My jealousy is really ugly. Not a bit ugly, like unpleasant to look at, but really disgustingly ugly. It is dangerous too. It is covered in a contagious chemical that you can’t smell, taste, feel, see nor touch. It contaminates anyone that comes close to it by making small, insidious remarks about anyone it is jealous of. And sure enough, those around it start to look a little less positive on that person.
I need to protect others from it. I need to hide it and make sure it doesn’t see the light of day. It is too dangerous to even talk about.
True, I have more unpleasant feelings. Like anger, rage, sadness, loneliness, shame. But they all try to support a beautiful, precious, human need. Not always so skillful, and still: a beautiful, precious need. My anger and rage help me to take a stand for myself, to make sure I get respect. My sadness helps me to grief and to make positive changes in my life. Loneliness wants me to find connection, community, closeness. Shame, my dear friend shame, longs for acceptance, love, belonging. And Jealousy? Jealousy just wants to destroy, slash out, get rid of those people who get the resources I want, who get the care and appreciation I long for. The people who matter to my loved ones.
Wait a minute?
My jealousy actually tries to support a precious need? My need for care? For appreciation? To matter?
I could actually work with my jealousy, instead of against it? I could listen to it? I could try to understand the pain behind the jealousy? Maybe, baby, I could even ask it to help me formulate a request to relieve some of my suffering and meet my needs?
“Those with a coaching philosophy accept the expression of all feelings – including anger, sadness, and fear. In emotional situations, these family members often help one another solve problems and cope with difficult feelings.” (Gottman, J, The Relationship Cure, 2001, p. 145)
What if I take an emotion-coaching strategy with my Jealousy and empathize with it? Wouldn’t that change the whole situation?
You want to learn to coach your own unpleasant feelings? Contact me 512-589-0482 for a free discovery session to see how I can help.
She is quiet. Her eyes are closed. “I want to talk about my jealousy…. I feel shame around my jealousy…. As if there is something wrong with me…. It is hard to talk about it…. I am so afraid I will be rejected when people know about my jealousy….”
She looks down, her head slightly turned away.
“I feel jealous of you…. As soon as I saw you walk in, I felt this surge of jealousy overwhelm me…. Out of the blue…. It has nothing to do with you, I like you….”, she says with some sadness, “You just have something I want…. It is always about wanting something I don’t have….. I’m gonna be quiet now, I don’t want to get into stories, I’m gonna self-connect….”
After 50 seconds, “The way the group listened to you, with so much empathy, care, compassion. Ferociously protecting space for you to express yourself, to share your pain…..”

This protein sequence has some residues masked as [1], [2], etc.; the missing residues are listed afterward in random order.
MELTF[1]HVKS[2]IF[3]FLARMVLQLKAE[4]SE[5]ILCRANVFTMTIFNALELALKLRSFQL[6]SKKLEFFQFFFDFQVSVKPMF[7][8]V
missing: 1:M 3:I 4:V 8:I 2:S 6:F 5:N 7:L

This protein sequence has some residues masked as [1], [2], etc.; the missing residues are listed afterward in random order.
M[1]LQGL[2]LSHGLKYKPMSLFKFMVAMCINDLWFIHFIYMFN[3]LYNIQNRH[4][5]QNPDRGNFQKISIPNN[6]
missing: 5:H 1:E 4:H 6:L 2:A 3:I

She looks at me. “It has nothing to do with you. I can be jealous of anyone who seems more successful, lovable, attractive than me.”
“My jealousy is harmful. I want other women to fail, to be less popular, less loved.”
She starts crying. “My jealousy is like a child with bloodshot eyes and a hot, iron rod in her hand, chasing other children to poke out their eyes.”
Tears roll down her cheek. “She is not the kind of child you would put up on stage. She is not the adorable five-year old in a tutu, doing a pirouette, who keeps twirling, till she finally loses balance and falls down, and when she gets back up, looks at her teacher with wide-open, blue eyes full of wonder about the next step…. My child wants to cripple that girl, harm her.”
She is quiet. “I understand that everyone is afraid of her and wants to get rid of her.”
She sobs. “Don’t take her away from me…. Don’t put her in an asylum.” She looks at me, “Please, form a circle around me, …. and let me learn how to be a good mother to my child. How to take care of her, surround her with love and compassion, hold her closely, and prevent her from harming others.”
Her breath is deeper and slower. I see a shimmer of peace on her face, her muscles relaxed. “Let me just practice the first Buddhist principle ‘Do no harm’. And then, maybe, I will learn to connect with her, understand her, support her, so that my jealousy can calm down.”
There is something amazing when you create a safe container of radical, unconditional acceptance of someone’s experience. People learn to accept themselves, look at their pain with compassion, and find their own solution from a place of empowerment.
You want help to hold your jealousy with care and compassion? Contact me for a free, discovery session. I would be delighted to help, 512-589-0482.